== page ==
In fact J. W. Stein says in his reply; “My friend thinks because our Brethren organized themselves, they cannot be churches of Christ. Can he mention one church since those planted by apostles, not self-organized under the supervision of uninspired men.” (Page 17)
    To which D. B. Ray replied; “The reader will observe that Mr. Stein has admitted our allegation, upon which our second negative argument is based, namely that the Tunker churches are self-organized under the supervision of uninspired men.  The original church of Christ was organized by Jesus Christ himself.  But the original Tunker church was organized by uninspired men. Therefore the original Tunker church was not a church of Christ. Consequently the Tunker churches which sprang from this self-organized human society are not churches of Christ.”
    One of the recent contenders for this self constitution theory sees two essentials of a true church. “Landmarkism teaches there are only two essentials of a true church. One, it must preach the true gospel and two; it must practice the ordinances properly. In this definition Landmark Baptists agree with all other denominations. Because Landmarkers believe immersion alone is scriptural baptism and that scriptural baptism is essential to church membership, they believe those who are not scripturally baptized are not members of a Scriptural church. Churches composed of those who are not scripturally baptized are not in gospel order and therefore cannot give scriptural baptism regardless of the mode. Nor can they execute properly any gospel act any more than a society not in legal order can organize a posse, pass legislation, or appoint an ambassador.” (J. C. Settlemoir in Landmarkism  Under Fire page 10)
    Let us think on this for a moment however. If Landmarkism is so it must rise or fall on a link-chain succession. If we accept the theory of a succession of ordinations, we ask where the authority for ordaining either a preacher or a deacon rests? In the local church. If we accept a chain of baptisms, then who administers baptism?  The local church. If we accept baptized believers carrying out the commission, who baptized them and where did they get the commission? The local church. Therefore unless we accept a spiritual succession that eliminates Landmarkism completely we must contend for a link chain succession of New Testament churches.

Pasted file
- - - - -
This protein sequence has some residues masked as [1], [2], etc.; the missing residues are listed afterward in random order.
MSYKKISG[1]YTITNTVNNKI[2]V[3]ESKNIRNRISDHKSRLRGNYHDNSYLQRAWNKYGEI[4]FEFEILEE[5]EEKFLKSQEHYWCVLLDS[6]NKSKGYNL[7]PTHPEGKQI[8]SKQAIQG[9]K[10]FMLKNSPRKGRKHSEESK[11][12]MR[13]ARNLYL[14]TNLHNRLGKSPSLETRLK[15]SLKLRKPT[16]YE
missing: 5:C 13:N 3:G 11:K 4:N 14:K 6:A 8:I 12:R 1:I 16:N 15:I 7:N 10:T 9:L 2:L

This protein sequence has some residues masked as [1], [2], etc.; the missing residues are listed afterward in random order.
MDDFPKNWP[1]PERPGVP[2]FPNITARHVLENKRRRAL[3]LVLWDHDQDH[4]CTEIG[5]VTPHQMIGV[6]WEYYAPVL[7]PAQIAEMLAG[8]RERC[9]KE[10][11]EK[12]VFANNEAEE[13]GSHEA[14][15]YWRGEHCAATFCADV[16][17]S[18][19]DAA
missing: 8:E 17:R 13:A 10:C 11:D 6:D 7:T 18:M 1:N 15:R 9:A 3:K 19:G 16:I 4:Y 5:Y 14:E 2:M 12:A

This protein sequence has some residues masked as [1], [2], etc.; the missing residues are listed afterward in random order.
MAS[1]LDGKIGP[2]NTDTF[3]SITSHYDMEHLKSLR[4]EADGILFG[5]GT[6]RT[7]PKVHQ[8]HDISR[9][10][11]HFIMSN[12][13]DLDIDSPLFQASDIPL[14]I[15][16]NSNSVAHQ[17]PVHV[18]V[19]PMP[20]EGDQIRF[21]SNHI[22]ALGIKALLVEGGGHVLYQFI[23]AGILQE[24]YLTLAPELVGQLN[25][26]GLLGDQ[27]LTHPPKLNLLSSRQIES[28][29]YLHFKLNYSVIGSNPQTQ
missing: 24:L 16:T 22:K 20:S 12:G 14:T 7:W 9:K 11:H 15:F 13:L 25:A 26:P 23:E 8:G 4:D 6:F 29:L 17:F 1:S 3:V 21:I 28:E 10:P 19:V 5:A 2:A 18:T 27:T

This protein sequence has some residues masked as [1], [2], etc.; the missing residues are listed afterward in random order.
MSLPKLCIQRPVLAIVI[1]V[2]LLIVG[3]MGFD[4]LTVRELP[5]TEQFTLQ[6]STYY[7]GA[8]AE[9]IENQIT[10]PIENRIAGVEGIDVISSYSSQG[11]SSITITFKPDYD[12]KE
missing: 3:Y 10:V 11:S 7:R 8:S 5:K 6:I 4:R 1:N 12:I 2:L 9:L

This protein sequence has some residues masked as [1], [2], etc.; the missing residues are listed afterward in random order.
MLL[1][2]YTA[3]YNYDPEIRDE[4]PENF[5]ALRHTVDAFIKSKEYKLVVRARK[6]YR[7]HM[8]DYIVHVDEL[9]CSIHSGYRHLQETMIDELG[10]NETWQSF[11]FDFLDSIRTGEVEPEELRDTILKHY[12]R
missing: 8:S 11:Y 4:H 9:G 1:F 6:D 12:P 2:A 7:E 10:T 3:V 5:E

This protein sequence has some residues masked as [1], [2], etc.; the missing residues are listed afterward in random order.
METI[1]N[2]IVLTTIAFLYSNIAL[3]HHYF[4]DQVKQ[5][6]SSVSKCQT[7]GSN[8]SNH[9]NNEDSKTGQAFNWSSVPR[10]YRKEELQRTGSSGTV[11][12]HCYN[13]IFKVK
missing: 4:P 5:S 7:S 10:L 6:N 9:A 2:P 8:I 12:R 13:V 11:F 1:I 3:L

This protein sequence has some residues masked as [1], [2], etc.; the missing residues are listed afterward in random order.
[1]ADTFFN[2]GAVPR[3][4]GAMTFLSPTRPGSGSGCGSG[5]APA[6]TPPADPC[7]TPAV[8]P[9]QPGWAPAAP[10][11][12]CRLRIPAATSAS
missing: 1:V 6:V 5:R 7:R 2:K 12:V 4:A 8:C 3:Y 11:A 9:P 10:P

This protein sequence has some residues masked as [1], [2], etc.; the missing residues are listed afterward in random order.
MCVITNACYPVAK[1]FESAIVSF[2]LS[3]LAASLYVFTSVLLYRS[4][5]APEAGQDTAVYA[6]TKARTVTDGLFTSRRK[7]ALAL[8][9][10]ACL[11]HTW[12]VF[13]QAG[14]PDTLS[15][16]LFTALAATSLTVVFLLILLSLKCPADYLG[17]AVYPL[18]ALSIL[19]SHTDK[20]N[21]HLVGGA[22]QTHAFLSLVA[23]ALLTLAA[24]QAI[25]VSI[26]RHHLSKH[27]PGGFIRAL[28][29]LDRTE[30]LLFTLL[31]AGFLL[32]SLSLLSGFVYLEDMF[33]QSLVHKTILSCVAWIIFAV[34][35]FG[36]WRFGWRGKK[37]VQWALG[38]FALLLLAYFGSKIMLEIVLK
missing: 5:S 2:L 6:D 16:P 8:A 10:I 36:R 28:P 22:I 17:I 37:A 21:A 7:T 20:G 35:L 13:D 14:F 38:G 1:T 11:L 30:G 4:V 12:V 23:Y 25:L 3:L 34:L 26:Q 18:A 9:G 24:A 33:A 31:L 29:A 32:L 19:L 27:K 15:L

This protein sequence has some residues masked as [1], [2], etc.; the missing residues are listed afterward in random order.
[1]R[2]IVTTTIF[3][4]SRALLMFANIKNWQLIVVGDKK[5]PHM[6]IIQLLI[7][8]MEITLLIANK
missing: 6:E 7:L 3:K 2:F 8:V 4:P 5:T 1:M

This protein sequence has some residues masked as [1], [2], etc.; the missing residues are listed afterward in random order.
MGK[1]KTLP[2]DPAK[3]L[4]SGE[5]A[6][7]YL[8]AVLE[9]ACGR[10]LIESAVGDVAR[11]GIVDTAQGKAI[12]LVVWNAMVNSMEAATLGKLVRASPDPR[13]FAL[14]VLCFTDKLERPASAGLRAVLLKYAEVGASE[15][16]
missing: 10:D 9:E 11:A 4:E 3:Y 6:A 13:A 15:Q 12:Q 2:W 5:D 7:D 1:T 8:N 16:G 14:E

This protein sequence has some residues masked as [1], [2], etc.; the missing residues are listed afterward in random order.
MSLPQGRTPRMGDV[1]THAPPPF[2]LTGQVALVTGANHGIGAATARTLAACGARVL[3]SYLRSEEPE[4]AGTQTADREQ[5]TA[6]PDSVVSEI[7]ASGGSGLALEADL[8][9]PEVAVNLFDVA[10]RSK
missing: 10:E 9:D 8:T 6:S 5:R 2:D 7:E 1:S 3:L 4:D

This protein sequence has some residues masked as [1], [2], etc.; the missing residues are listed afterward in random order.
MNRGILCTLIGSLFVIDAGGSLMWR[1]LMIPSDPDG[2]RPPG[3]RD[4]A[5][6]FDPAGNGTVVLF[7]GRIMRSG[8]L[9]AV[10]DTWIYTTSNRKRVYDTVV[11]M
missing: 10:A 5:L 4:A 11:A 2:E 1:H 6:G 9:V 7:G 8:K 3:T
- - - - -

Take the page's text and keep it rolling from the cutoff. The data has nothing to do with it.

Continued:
It is a strange thing to me that those who disagree with us on this question will readily admit that a church organized by another New Testament church (the so-called essential mother-daughter authority theory) is a New testament Church. In fact most of those who advocate the self-constituted theory at one time were one with us. They have participated in church organizations using a mother church (so-to-speak) to organize another church.  Since we are all in agreement that as to those churches being true churches who were organized by a mother church, as long as they preach the true gospel and practice the ordinances correctly, why not come to an agreement then to organize all churches in this way? We brethren who use a mother church pattern may be considered weak. If so, then why not help out a weaker  brother, and for the sake of peace among the brethren do it our way (which is the Bible way after all is said and done)?
    I count some of the brethren who contend for self-constitution as strong in the faith, but will all their disciples be so? The Southern Baptist Convention after all was started by giants but now that the giants are long gone there are many pygmies in the convention churches. In my own lifetime I have seen this happen as concerns the so-called priesthood of the church. The original proprogaters were in many ways good men but their disciples have taken the teaching a lot farther than the originators ever did.
    I am very afraid that fifty years from now  those future disciples of those who teach the self-constitution theory will take it several steps farther and become no more than immersed protestants. As Brother Oscar Mink used to call them Deep Water Presbyterians.
    It is essential to continue to recognize as New Testament churches only those who were organized by another New Testament church. That is the Bible way. Anything else is mere tradition.